Leetgion‘s first venture into the peripherals market has been a successful one. Throughout testing, we were impressed with the Hellion‘s performance, comfort and ease-of-use.
Built primarily to combat the tasks posed by RTS games, the Leetgion Hellion excels in a variety of gaming environments. Pre-defined and customisable button configurations, a convenient layout and the dedicated ‘Attack’ key give users the flexibility to operate a game in the manner that they desire.
General usage was equally enjoyable thanks to the Hellion’s comfortable design and efficient tracking speed. Serving its purpose as the ‘My Computer’ short-cut button, the ‘Attack’ key helped improved productivity, ever so slightly.
Positioning and a 2-3mm elevation of the ‘forward’ and ‘backward’ buttons were excellent design decisions, as proven by the fact that unintentional presses were phased out almost immediately. One’s index and middle ‘click’ fingers were directed into a natural channel, rather than hovering above the ‘backward’ and ‘forward’ selections.
The Avago 9500 sensor assisted the Hellion in achieving accurate and desirable tracking via the multiple DPI settings. Unfortunately, switching between the DPI modes was far less simple than it should have been. For some reason, Leetgion decided to position the DPI increase and decrease buttons on the bottom-rear edge of the mouse, making them face the surface which was around 7mm below. This is less than ideal due to the fact that users are now forced to physically lift the mouse off the surface to adjust the DPI setting.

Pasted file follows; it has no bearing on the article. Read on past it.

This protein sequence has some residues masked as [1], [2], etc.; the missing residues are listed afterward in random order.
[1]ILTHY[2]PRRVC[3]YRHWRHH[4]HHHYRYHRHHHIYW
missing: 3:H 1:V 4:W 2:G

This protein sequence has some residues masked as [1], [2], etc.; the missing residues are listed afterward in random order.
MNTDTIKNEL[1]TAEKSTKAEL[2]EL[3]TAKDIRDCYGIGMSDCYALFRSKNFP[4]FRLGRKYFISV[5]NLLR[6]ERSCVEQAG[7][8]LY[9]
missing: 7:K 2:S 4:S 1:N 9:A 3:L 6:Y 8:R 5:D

It may not seem like much of an issue in general usage or time-insignificant scenarios, but try switching the DPI during the intensity of a real-time battle or when finalising that long-distance head-shot, and the issue soon becomes apparent.
There is a work-around that involves configuring the ‘forward’ and ‘backward’ buttons for the role of DPI adjustment. This is a feasible option for a gaming session, but then forces you to continually switch between game and general usage button profiles.
At £49.99 from Overclockers, the Hellion is priced at the upper edge of what we consider to be competitive. You won’t be disappointed by your £49.99 investment, but, due to the mouse market’s density, the asking price does make the initial purchase decision more difficult.
- Very comfortable.
- Easy and enjoyable to use.
- Enthusiast grade Omron micro switches.
- Unique and innovative design.
- 5 multi-coloured LEDs including a customisable strip.
- Pre-defined operating configurations.
- Poorly positioned DPI adjustment buttons.
- £49.99 price tag gives it tough competition.
KitGuru says: Combining a number of good design choices with enthusiast-grade components, the Leetgion Hellion is an impressive product worthy of our KitGuru approval, even if it does encounter stiff resistance from similarly-priced competitors.